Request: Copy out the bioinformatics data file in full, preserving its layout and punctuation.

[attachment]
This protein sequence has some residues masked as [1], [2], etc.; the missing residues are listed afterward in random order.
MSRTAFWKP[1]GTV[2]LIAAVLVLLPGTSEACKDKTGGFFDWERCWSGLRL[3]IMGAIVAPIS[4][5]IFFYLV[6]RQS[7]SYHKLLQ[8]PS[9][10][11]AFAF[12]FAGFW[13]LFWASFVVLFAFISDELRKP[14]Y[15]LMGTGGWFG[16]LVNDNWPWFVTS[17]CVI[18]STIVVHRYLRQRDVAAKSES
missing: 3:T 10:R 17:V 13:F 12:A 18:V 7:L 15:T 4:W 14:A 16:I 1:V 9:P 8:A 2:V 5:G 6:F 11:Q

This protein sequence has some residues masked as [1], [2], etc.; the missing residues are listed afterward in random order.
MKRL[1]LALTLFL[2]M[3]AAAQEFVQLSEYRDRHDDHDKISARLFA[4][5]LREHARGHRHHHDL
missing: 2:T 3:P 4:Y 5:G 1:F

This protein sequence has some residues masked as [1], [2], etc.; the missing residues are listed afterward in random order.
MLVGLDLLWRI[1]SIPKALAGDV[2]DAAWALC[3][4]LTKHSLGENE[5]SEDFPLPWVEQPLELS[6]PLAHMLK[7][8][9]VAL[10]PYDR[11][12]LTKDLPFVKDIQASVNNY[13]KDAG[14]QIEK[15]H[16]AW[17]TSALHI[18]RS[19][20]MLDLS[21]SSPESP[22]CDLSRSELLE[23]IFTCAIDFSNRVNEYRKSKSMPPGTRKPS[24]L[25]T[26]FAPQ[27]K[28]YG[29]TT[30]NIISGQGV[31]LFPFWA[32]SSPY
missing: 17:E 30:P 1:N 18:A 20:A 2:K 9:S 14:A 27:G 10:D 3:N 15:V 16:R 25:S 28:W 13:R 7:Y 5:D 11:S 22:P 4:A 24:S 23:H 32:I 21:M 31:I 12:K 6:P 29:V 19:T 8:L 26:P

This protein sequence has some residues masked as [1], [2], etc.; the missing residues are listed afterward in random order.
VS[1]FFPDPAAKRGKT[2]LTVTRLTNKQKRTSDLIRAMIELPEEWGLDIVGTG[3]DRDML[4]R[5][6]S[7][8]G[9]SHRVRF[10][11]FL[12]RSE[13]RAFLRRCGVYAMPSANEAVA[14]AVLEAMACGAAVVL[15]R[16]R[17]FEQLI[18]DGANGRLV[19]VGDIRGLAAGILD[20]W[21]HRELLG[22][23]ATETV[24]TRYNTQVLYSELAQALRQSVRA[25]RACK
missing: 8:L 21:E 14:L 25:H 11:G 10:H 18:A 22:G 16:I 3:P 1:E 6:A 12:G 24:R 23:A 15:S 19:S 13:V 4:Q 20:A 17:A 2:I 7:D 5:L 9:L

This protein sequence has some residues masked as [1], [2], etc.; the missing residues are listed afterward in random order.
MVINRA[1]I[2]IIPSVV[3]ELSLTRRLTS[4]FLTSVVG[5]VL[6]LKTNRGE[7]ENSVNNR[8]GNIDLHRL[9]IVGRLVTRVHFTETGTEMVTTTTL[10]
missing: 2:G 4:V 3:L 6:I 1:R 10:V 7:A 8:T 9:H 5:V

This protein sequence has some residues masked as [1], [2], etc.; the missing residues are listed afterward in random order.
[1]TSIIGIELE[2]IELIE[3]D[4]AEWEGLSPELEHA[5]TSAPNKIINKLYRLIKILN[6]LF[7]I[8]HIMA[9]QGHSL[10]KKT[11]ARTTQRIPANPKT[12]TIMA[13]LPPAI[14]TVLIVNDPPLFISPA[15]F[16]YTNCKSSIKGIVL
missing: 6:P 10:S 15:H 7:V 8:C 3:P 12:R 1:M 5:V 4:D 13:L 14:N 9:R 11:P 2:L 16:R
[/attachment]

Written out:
This protein sequence has some residues masked as [1], [2], etc.; the missing residues are listed afterward in random order.
MSRTAFWKP[1]GTV[2]LIAAVLVLLPGTSEACKDKTGGFFDWERCWSGLRL[3]IMGAIVAPIS[4][5]IFFYLV[6]RQS[7]SYHKLLQ[8]PS[9][10][11]AFAF[12]FAGFW[13]LFWASFVVLFAFISDELRKP[14]Y[15]LMGTGGWFG[16]LVNDNWPWFVTS[17]CVI[18]STIVVHRYLRQRDVAAKSES
missing: 3:T 10:R 17:V 13:F 12:A 18:V 7:L 15:T 4:W 14:A 16:I 1:V 9:P 8:A 2:V 5:G 6:F 11:Q

This protein sequence has some residues masked as [1], [2], etc.; the missing residues are listed afterward in random order.
MKRL[1]LALTLFL[2]M[3]AAAQEFVQLSEYRDRHDDHDKISARLFA[4][5]LREHARGHRHHHDL
missing: 2:T 3:P 4:Y 5:G 1:F

This protein sequence has some residues masked as [1], [2], etc.; the missing residues are listed afterward in random order.
MLVGLDLLWRI[1]SIPKALAGDV[2]DAAWALC[3][4]LTKHSLGENE[5]SEDFPLPWVEQPLELS[6]PLAHMLK[7][8][9]VAL[10]PYDR[11][12]LTKDLPFVKDIQASVNNY[13]KDAG[14]QIEK[15]H[16]AW[17]TSALHI[18]RS[19][20]MLDLS[21]SSPESP[22]CDLSRSELLE[23]IFTCAIDFSNRVNEYRKSKSMPPGTRKPS[24]L[25]T[26]FAPQ[27]K[28]YG[29]TT[30]NIISGQGV[31]LFPFWA[32]SSPY
missing: 17:E 30:P 1:N 18:A 20:A 2:K 9:S 14:A 27:G 10:D 3:N 15:V 16:R 25:S 28:W 13:R 7:Y 5:D 11:S 22:P 4:A 24:S 23:H 32:I 21:M 31:I 12:K 6:P 29:V 19:T 8:L 26:P

This protein sequence has some residues masked as [1], [2], etc.; the missing residues are listed afterward in random order.
VS[1]FFPDPAAKRGKT[2]LTVTRLTNKQKRTSDLIRAMIELPEEWGLDIVGTG[3]DRDML[4]R[5][6]S[7][8]G[9]SHRVRF[10][11]FL[12]RSE[13]RAFLRRCGVYAMPSANEAVA[14]AVLEAMACGAAVVL[15]R[16]R[17]FEQLI[18]DGANGRLV[19]VGDIRGLAAGILD[20]W[21]HRELLG[22][23]ATETV[24]TRYNTQVLYSELAQALRQSVRA[25]RACK
missing: 8:L 21:E 14:L 25:H 11:G 10:H 18:A 22:G 16:I 3:P 1:E 6:A 12:G 24:R 23:A 15:S 19:S 13:V 4:Q 20:A 17:A 2:I 7:D 5:L 9:L

This protein sequence has some residues masked as [1], [2], etc.; the missing residues are listed afterward in random order.
MVINRA[1]I[2]IIPSVV[3]ELSLTRRLTS[4]FLTSVVG[5]VL[6]LKTNRGE[7]ENSVNNR[8]GNIDLHRL[9]IVGRLVTRVHFTETGTEMVTTTTL[10]
missing: 2:G 4:V 3:L 6:I 1:R 10:V 7:A 8:T 9:H 5:V

This protein sequence has some residues masked as [1], [2], etc.; the missing residues are listed afterward in random order.
[1]TSIIGIELE[2]IELIE[3]D[4]AEWEGLSPELEHA[5]TSAPNKIINKLYRLIKILN[6]LF[7]I[8]HIMA[9]QGHSL[10]KKT[11]ARTTQRIPANPKT[12]TIMA[13]LPPAI[14]TVLIVNDPPLFISPA[15]F[16]YTNCKSSIKGIVL
missing: 6:P 10:S 15:H 7:V 8:C 3:P 12:R 1:M 5:V 4:D 13:L 14:N 9:R 11:P 2:L 16:R